We have known each other since I was pregnant with my Jacob and her little girl was not even yet toddling about. Her son and my son were very good friends when they were little boys. The children's friendships have not remained as close, but she and I have been comarades in arms over the last 18 years.
We got to talking about this crazy process of parenting and how each new stage brings both new challenges and new rewards. Now as we enter the process of our children becoming adults, we are both finding that some of the challenges are much different than we could have ever imagined, and we look forward to the hope of reward with great anticipation.
Both of us know a man who ran the "Iron Man" Race. I can't even fully comprehend all that he accomplished, but I know he swam a long way, then he roade a bike a long way, and then he ran what I believe is the equivelant of a marathon at the end. As we were chatting, it occurred to me that parenting is a lot like an Iron Man race, but in reverse, so I better refer it to the Iron Mom.
When our kids were babies and on into their toddler years, it was a LOT like running a marathon. Very literally I felt like I was on my feet and running around after them constantly. Younger and stronger I weathered that part of the race better with Jacob than I did when my younger two tag teamed me (my friend ran with the tag team her first time out.) Moving constantly there was barely time to come up for air. Like the Iron Man runner who just grabs a glass of water and continues running, that's how those early years felt. Constantly on the heels of my kids monitoring every step, where they were, what they were doing, ready to correct or collect them, whichever needed be.
As the kids grow older it's like transitioning into the "bike ride." We back away, no longer on top of them. Riding together sometimes they get ahead of us, sometimes they fall behind, it is in this stage that they begin to make their own way, but on the clearly marked path we have set before them. There is no wide path to stray, the road is clearly marked and though they may be pedaling much on their own, we are never far enough to miss a fall, and there is very little confusion for them about where they are supposed to be or what they're supposed to be doing. There is a lot of pride in them in this season of life (whereI consider my younger two kids to be now) as they begin to grow, rise to challenges, learn to accept consequences, and begin to make decisions for themselves.
What you don't really realize until you get there though, is the "parenting your child" process ends at the "swim." It's a strange and sometimes scary process as you begin to step into the "water" of parenting an adult.
Jake turned 18 in February, and truly that is where their feet first get wet. 18 is a scary age. I often describe it as "way too much power, and not nearly enough wisdom." Even the wisest of 18 year olds is still 18, still struggles with the decption of their own invincibility and lack of experience. No matter how much they think they know, or how much you have tried to impart to them in their heads, wisdom only comes when knowledge is practiced. That's the big step of this process.
Unlike the "bike ride" of parenting, the track is no longer clearly defined, as the "commencement" ceremony of graduation happens, you truly are releasing your children into a new beginning (hence the term commencement.) And unlike the ability to stay along side them on that bike path, the ocean is wide and deep and the ability to stay alongside them disappears, and rightfully so. But it is a difficult transition none the less.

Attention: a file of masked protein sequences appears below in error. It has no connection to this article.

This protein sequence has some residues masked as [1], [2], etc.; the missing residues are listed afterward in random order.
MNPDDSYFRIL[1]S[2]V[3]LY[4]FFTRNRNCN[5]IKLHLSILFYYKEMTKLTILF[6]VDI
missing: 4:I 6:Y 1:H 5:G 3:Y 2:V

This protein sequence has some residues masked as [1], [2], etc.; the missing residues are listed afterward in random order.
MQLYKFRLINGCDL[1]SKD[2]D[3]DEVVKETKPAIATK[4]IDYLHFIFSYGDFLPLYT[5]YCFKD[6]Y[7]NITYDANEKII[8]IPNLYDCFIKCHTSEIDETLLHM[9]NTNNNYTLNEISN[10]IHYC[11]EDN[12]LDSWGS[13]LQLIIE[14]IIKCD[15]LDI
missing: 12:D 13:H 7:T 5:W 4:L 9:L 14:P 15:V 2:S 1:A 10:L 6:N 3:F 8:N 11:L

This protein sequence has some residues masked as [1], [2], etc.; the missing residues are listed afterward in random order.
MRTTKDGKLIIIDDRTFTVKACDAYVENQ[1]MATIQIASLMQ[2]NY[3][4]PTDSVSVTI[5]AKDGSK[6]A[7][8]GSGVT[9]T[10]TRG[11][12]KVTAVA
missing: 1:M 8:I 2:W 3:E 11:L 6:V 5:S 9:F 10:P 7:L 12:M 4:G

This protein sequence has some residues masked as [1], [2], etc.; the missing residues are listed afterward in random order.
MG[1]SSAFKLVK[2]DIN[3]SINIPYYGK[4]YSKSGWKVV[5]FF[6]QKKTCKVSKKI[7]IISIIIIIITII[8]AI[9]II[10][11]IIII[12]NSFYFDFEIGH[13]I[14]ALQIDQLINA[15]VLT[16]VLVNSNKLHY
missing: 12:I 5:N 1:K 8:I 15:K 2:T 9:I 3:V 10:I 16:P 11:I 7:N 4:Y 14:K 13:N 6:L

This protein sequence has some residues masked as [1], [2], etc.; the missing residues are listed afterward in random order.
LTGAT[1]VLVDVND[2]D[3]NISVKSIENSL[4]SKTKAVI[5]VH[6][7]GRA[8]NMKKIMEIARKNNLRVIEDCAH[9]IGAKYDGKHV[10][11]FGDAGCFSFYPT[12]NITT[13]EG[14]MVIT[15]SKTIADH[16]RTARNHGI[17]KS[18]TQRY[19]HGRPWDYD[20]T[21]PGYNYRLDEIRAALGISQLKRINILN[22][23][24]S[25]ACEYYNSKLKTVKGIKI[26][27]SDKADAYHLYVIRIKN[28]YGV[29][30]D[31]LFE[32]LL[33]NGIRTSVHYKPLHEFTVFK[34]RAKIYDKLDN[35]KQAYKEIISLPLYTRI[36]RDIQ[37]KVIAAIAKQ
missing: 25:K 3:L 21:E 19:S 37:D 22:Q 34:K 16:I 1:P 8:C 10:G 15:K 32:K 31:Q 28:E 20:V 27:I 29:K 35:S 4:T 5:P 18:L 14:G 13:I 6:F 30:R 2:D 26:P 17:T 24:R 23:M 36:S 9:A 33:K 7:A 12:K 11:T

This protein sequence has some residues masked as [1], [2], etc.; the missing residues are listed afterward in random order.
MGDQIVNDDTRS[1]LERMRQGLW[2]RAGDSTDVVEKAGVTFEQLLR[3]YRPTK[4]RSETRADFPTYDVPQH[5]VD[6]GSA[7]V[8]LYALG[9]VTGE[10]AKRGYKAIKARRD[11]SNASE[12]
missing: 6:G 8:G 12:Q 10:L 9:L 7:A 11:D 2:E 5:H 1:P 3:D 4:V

I look at my son, who is a kind and compassionate (gulp) man, who still has a lot of uncertainty about where his drive and desire may lead him, knowing that the "ocean" is full of peril and strife, and I can only hope. Instantly as a parent you are "demoted" to an advisory position in the life of the child you have poured so much into for the last eighteen years. And they cannot even comprehend what a big day this commencement is for you. And you cannot make them understand.
The truth is, I don't think we actually even get into the ocean with our children as they begin to swim. In reality I believe we find ourselves standing on the shore, having the better view of what lies ahead than they are capalbe of from their perspective. We watch, "biting our nails" seeing the sharks that seek to destroy them, recognizing the danger of the rocks that the waves try to push them upon. But also from this perspective, we see the strength that was built (or wasn't) in the process of both the run and the ride that led them here.
Like the waves, as we watch, we will find our pride and concern both ebb and flow, swell and recede. Our kids are swimming. This is the part of the "race" we have spent their whole lives trying to help prepare them for. It's the time to move to higher ground, take our nail bitten hands out of our mouths and cheer them on. Yes, sometimes the shout may be a warning of "Look out!" or "Be careful!" But it is a moment where we must release them, let them swim, this is their opportunity to thrive, to shine and to amaze us with the power and strength.
It isn't easy, but it's right. Bless them as they climb into the water. Believe for them as they venture out. Pray for them as they swim away. This is the moment, the one you started thinking about the very first day you held that little one.
The race of the Iron Mom is never over, but it turns out it is a relay, and this is the place where you must pass the baton. I'm blowing my Jacob kisses as he swims out into the world. Going to head back to the track where my younger two are riding and life isn't so nearly uncertain, but my heart stands on the side of the ocean, cheering. "I believe in you Jacob, go take on the world!!!"